IBM teams up with Apple and other key health players to be in one of the hottest life sciences fields today: digital health. For more on this topic, check the dedicated category of my blog.
Using Apple’s HealthKit Platform, together with IBM app, will allow users to track their heart rate, calories burnt and cholesterol levels (and maybe much more data in the next future). The next step, if users are willing to do it, is to share these data with medical researchers, doctors and, why not, insurance companies (like in this NYT article). This emerging trend is called Data Philanthropy.
The current trend is now to have deeper ties between the life sciences and tech/IT fields.
It is fascinating to study health data trends from craddle to grave but the biggest challenge is to organize available data and electronic health records in order to better care for the patients and improve health outcomes without increasing costs.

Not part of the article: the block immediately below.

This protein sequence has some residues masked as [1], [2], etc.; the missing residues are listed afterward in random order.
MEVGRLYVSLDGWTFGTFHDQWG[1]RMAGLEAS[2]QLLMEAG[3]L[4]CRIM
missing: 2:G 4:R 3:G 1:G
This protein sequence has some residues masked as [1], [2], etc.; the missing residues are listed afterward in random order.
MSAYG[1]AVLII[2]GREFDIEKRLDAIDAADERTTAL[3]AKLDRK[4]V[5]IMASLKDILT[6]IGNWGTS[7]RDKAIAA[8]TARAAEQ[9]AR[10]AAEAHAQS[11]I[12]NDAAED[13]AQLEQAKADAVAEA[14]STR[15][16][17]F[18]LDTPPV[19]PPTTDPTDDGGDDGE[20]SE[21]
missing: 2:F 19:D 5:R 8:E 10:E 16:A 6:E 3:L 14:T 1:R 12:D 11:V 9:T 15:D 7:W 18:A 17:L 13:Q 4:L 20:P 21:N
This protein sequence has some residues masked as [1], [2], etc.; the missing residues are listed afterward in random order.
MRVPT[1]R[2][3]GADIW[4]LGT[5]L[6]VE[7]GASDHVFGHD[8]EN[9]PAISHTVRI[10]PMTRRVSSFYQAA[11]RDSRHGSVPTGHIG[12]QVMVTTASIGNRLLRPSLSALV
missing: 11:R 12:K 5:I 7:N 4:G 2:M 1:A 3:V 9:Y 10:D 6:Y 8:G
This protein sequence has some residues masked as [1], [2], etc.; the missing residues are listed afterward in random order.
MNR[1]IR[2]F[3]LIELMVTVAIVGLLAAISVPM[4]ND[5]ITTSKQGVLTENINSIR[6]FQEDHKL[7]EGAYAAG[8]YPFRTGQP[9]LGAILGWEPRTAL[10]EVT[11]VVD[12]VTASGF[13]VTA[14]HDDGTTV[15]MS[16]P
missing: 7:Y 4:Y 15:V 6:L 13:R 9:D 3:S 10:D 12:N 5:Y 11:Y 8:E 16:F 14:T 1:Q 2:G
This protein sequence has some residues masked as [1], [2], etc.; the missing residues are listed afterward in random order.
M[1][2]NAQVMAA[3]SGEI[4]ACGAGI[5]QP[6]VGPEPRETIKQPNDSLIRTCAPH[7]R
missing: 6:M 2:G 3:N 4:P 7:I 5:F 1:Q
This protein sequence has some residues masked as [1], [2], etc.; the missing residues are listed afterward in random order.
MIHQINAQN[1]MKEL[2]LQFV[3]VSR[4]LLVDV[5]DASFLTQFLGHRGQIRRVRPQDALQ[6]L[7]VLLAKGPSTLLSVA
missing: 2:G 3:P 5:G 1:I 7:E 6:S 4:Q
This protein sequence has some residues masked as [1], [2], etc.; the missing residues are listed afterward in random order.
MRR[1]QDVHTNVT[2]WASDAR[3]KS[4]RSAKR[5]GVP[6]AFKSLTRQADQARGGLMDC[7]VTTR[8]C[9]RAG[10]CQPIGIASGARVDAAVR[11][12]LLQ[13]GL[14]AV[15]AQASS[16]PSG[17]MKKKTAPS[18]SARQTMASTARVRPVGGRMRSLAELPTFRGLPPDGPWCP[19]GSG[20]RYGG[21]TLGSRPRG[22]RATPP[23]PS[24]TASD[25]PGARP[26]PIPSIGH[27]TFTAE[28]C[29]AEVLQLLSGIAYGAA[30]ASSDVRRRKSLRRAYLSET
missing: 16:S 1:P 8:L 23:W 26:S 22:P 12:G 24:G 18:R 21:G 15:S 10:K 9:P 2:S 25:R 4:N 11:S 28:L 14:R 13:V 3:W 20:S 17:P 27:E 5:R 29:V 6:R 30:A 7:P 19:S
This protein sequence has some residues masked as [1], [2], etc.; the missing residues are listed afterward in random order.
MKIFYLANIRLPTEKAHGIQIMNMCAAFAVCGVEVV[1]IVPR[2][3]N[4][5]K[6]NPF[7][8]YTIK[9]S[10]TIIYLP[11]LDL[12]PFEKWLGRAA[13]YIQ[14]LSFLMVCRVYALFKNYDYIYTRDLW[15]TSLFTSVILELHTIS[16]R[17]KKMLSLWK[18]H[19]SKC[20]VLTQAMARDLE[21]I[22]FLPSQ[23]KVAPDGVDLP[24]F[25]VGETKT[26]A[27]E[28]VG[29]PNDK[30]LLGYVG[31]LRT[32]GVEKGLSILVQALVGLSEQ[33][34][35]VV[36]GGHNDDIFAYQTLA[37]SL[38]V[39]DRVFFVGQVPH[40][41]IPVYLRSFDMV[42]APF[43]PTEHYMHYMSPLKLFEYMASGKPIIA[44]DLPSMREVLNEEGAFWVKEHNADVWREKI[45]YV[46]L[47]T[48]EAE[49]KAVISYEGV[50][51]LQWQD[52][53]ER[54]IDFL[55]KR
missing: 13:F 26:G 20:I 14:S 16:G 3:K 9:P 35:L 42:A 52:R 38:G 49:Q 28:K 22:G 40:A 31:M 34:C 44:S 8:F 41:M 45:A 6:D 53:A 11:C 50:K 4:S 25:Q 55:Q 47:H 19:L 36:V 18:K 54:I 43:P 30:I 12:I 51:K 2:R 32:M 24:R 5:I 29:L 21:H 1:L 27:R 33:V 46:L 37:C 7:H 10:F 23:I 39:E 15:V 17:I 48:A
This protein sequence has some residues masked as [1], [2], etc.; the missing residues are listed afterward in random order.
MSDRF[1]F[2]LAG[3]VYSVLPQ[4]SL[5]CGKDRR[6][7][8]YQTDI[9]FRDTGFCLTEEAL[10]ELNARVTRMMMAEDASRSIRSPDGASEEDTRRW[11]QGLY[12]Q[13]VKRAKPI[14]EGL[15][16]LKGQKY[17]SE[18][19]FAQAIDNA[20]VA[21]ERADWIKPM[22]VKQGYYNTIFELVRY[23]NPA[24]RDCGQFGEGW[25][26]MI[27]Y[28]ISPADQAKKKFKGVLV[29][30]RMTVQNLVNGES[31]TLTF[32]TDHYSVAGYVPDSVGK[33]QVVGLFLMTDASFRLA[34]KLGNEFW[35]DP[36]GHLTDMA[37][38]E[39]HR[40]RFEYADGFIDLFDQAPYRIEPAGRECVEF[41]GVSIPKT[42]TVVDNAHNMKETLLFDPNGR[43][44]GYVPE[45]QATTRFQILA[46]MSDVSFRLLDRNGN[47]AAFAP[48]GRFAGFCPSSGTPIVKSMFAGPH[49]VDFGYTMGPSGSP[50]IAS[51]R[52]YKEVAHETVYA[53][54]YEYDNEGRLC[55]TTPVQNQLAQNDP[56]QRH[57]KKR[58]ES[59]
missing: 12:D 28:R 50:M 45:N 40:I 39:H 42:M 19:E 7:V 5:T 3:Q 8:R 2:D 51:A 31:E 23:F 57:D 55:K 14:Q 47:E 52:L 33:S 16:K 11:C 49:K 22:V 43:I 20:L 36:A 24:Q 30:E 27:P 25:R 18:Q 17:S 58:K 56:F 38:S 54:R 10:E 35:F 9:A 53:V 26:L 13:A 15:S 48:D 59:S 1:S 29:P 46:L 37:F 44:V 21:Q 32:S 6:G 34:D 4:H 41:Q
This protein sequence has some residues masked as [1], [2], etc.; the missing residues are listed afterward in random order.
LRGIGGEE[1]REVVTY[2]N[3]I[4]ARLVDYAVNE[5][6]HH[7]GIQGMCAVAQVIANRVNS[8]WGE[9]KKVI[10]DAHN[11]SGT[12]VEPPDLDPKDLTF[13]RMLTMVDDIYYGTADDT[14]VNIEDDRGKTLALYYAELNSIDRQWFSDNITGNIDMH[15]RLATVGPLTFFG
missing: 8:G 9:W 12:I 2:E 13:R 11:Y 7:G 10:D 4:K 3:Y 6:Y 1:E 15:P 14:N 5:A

IBM is fully committed as it also indicated it will commercialize dedicated tools for medical researchers, doctors and insurance companies with two goals in mind: support clinical trials (enrollment, data collection & analysis) AND contain healthcare costs. IBM already has a big data computing system named Watson, able to query this huge amount of data and spot trends.
“The average patient will collect a terabyte of medical data in their lifetime. Our analytics will be able to find the dots, the clues that are eluding us, and find new breakthroughs,” said Michael Rhodin, senior vice-president of IBM Watson.
The two other deals done with J&J and Medtronic are showing the real life impact of digital health:
– J&J has asked IBM to build a “coaching system” to ensure patients are fit enough to undergo spinal surgery or joint replacement, and to encourage them to do the right exercises after their operation.
– IBM is also working with Medtronic on a smart diabetes treatment system that would take readings from a patient’s glucose monitor and ensure their insulin pump dispenses the precise amount of drug required.